"Public access to civil trials also provides information leading to a better understanding of the operation of government as well as confidence in and respect for our judicial system." Publicker Industries, Inc. v. Cohen, 733 F.2d 1059, 1071 (3d Cir. 1984). This right extends to "pretrial court records" as much as to trial proceedings. Mokhiber v. Davis, 537 A.2d 1100, 1119 (D.C. Cir. 1988); see also Republic of Philippines v. Westinghouse Elec. Corp., 139 F.R.D. 50, 56 (D. N.J. 1991) ("[p]ublic access to court records is protected by both the common law and the First Amendment"). The Tenth Circuit has not yet ruled on whether such a First Amendment right of access exists in civil cases, see United States v. Pickard, 733 F.3d 1297, 1302 n.4 (10th Cir. 2013), but the body of precedents from other circuits—indeed, the view of every circuit that has passed judgment on the question—counsels in favor of recognizing such a right.

In any event, whether under the common-law right of access or under the First Amendment right of access, Volokh is entitled to access to the documents in this case.

"A complaint, which initiates judicial proceedings, is the cornerstone of every case, the very architecture of the lawsuit, and access to the complaint is almost always necessary if the public is to understand a court's decision." FTC v. Abbvie Prods. LLC, 713 F.3d 54, 62 (11th Cir. 2013). This includes paragraphs 18, 19, 63-67, and 69, which are directly germane to the plaintiff's theory of the case.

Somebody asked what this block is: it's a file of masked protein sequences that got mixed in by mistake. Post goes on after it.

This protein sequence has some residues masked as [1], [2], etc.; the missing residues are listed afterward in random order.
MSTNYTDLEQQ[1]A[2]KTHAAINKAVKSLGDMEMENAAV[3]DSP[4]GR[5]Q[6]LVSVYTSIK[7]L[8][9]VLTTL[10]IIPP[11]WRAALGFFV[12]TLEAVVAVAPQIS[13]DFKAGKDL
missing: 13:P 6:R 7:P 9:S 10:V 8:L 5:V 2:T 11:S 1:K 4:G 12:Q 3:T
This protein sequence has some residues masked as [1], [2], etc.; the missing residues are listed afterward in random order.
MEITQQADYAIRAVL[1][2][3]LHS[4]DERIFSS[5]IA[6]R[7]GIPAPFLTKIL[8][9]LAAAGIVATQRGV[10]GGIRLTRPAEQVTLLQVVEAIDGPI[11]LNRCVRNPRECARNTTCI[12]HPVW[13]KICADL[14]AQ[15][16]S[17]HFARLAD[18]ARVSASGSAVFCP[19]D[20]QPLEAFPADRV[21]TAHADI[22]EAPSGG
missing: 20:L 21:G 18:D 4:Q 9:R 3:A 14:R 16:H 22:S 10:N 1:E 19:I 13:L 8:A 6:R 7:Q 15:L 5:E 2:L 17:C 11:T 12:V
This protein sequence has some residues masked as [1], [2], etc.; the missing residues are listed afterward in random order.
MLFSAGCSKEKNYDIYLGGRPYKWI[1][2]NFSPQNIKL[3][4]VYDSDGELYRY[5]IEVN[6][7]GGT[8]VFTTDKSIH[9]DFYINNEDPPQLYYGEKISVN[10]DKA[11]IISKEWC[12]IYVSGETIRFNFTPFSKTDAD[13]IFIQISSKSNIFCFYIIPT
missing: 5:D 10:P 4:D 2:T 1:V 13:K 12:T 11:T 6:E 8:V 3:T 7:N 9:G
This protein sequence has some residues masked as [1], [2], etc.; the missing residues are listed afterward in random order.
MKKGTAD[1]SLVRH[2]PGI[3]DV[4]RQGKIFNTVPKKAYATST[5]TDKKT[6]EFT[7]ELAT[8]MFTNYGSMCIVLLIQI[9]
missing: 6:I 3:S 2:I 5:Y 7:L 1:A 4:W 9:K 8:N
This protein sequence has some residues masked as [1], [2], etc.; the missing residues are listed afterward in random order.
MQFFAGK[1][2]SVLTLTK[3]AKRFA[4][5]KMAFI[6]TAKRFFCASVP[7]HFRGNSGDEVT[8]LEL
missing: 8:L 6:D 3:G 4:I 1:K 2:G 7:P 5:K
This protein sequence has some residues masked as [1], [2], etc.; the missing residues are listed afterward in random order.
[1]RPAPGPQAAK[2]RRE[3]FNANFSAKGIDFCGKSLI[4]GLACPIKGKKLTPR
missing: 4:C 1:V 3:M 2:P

Perhaps those allegations are false; perhaps they are true; but in any event the public is entitled to see them, so that it can monitor the proceedings in the public's courts. "If the charge is proven accurate, the public should have access to that information; if the charge [is] unfounded, the public should be made aware of that fact as well." Anderson v. Home Ins. Co., 924 P.2d 1123, 1128 (Colo. App. 1996).